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How Long Do Goats Live? An Easy Guide on the Lifespan of a Goat

Goats are unique creatures. In fact, they’re one of the oldest domesticated hoofed animals to ever exist. People have been raising goats since about 7,000 BC. Not only do they provide milk which can also be turned into a tasty cheese, but they’re also a great tool for controlling the unwanted vegetation growing on your property.

If you’re interested in investing in a few goats, it’s important to note that they’re not cheap and most communities will require that you raise them on land located outside of the city. It’s also important to fully understand the different breeds and their lifespans before you go buying these furry animals. So, how long do goats live? What are the different breeds?

What is the lifespan of a goat?

There are several different breeds of goats, and the causes and time frames for each of the breed’s deaths can vary. It’s important to review this data before you decide what breed you want to invest in or simply learn more about.

Boer Goats

Boer goats generally have a higher resistance to disease than other breeds making them very desirable for farmers who produce goat milk and goat cheese. They usually pass away due to old age. The bucks tend to have a lifespan anywhere from 8 to 12 years, and the does tend to live up to 12 to 20 years. The best part about the boer goat is that they require little attention, and they love eating weeds much more than they do grass.

Pygmy Goats

Both the bucks and the does live an average of 12 years old. Pygmy goats are carried in their mother’s womb for an average time of 152 days and begin eating grains within a week. Pygmy goats are many times the victims of a wide array of disease, but if vaccinated and cared for properly, they can live longer than expected.

Nigerian Dwarf Goats

The Nigerian dwarf goat is much smaller in size in comparison to other goats. These little guys are known to make friendly connections with their owners and can live up to 15 years old. The Nigerian dwarf goats is a great choice for anyone looking for a faithful companion.

Nubian Goats

Nubian goats are usually bred for their milk due to the fact they produce much more than most other breeds. They’re typical lifespan is anywhere from 15 to 18 years old, and usually only breed in specific seasons. The thing that really distinguishes this breed from others is their vocal habits. The Nubian goat is much louder than other breeds. As a result, these goats are best raised on a property far away from neighbors.

Anglo-Nubian Goats

The Anglo-Nubian goat tends to have a much smaller lifespan. Its lifespan ranges anywhere from 8 to 12 years. Most people recognize this breed by their large Roman nose and their long floppy ears. Although this breed doesn’t produce much milk, they’re still bred for it as well as their meat and their hides.

American Lamancha Goat

The American Lamancha goat has an average lifespan of 7 to 10 years. This is much shorter than other breeds. There are two different kinds of the lamancha goat, ones with elf ears and ones with gopher ears. This breed of goat is typically raised for their milk.

Oberhasli Goats

The Oberhasli goat generally has a lifespan of 8 to 12 years with proper care. This includes making sure they receive their proper shots. Tetanus is a serious threat for this breed. In addition to this, the Oberhasli goat is a smaller-sized breed, and they absolutely love to devour grass, hay, laves, and furns. They truly are a cute, little goat.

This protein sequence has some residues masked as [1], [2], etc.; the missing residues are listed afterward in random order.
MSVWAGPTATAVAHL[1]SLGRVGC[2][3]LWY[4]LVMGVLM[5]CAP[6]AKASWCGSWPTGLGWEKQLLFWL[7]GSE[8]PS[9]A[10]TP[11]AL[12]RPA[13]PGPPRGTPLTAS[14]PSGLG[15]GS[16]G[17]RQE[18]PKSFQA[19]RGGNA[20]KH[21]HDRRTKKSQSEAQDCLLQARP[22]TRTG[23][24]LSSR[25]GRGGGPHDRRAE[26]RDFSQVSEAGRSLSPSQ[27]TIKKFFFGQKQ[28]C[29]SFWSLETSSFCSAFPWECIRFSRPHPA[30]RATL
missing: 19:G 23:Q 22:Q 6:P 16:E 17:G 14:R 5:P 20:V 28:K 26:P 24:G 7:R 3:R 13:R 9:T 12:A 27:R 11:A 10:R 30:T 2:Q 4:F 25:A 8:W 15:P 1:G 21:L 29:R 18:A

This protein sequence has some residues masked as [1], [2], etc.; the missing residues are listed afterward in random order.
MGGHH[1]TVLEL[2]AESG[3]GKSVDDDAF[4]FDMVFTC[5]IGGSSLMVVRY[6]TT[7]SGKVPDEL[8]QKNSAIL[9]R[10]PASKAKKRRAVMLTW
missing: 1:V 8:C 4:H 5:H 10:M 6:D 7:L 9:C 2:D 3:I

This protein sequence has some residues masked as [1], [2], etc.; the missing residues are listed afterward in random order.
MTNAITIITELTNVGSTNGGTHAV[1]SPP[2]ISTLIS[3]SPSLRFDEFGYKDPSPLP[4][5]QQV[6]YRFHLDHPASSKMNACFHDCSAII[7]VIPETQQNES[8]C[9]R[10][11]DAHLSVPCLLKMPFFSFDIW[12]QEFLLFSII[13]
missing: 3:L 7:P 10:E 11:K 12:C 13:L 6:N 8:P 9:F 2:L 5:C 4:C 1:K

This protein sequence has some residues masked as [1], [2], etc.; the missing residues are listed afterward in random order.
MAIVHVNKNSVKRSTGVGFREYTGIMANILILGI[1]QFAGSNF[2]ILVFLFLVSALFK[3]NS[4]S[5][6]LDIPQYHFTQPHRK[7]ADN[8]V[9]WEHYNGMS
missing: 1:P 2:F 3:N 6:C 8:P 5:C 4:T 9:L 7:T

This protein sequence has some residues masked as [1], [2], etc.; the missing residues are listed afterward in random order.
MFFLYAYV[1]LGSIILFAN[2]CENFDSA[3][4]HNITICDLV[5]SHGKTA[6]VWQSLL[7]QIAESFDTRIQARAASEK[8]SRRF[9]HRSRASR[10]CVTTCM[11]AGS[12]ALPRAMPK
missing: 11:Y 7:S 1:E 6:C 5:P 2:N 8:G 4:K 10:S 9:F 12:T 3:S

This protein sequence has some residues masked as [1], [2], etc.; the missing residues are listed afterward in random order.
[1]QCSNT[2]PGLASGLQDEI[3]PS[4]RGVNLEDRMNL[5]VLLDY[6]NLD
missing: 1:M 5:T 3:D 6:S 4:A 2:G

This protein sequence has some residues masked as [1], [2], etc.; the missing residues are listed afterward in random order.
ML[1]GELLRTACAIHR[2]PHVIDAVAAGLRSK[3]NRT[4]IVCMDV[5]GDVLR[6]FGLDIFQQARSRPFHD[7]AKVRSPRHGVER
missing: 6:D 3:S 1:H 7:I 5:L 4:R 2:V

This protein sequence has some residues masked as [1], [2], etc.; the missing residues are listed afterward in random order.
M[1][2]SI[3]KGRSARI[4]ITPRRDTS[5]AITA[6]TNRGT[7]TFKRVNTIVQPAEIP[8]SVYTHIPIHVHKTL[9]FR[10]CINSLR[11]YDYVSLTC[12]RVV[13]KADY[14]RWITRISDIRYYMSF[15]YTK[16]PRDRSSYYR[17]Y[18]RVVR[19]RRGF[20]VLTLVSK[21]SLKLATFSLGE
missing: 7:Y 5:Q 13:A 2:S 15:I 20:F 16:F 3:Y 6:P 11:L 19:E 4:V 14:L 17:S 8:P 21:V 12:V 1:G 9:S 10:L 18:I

Alpine Goats

As with several breeds in the goat family, the alpine goat tends to have a lifespan of 8 to 12 years. However, the thing that makes this breed different from the rest is that they originated from the French Alps. Their great at climbing rocky hills and can survive in pretty much all kinds of weather. These goats also produce milk too.

Saanen Goats

These goats can live up to 15 years or even older. They’re recognized by their beautiful white coat and their upright ears, and they’re also bred for their dairy abilities. Although this breed loves to eat all kinds of plant life, they require additional protein in their diet due to their ability to produce large qualities of milk.

How can you tell a goat’s age?

If you’re planning on buying one or more goats, it’s best if you can tell how old they are simply by looking at their teeth. This will give you a good idea of what they’re worth, so you don’t fail on your investment.

Goats only get two sets of teeth in their lifetime, and they only form on their lower jaw. From the day a goat is born until about 15 months, they’ll have what are called “milk teeth.” From 13 to 15 months, goats will begin to develop 2 permanent central teeth. However, they’ll still have quite a few of their milt teeth left as well.

From 18 to 21 months, 2 more permanent teeth will begin to form. This will give them a total of 4 central permanent teeth. Goats will then start to grow two more and by 22 to 24 months, they’ll have 6 central teeth total. At 27 to 32 months, goats will then develop and have all 8 permanent teeth with no milk teeth left.

As goats get older and closer to death, they’ll begin to lose their teeth just as humans do. In fact, all their teeth will eventually fall out, break off, or become too worn down to be useable. What you have left is a mouth full of gums. As a result, they will have a harder time eating and can become malnourished. This will inheritably affect their milk production as well as their ability to ward off diseases and sicknesses.

Shelley Howard


Thursday 15th of February 2018

Good overview of popular goat breeds. We had a couple alpine cross weathers that lived 16 and 20 years! The 20 year old looked ancient. His horns and hoof walls stopped growing, but he still had enough teeth to eat alright.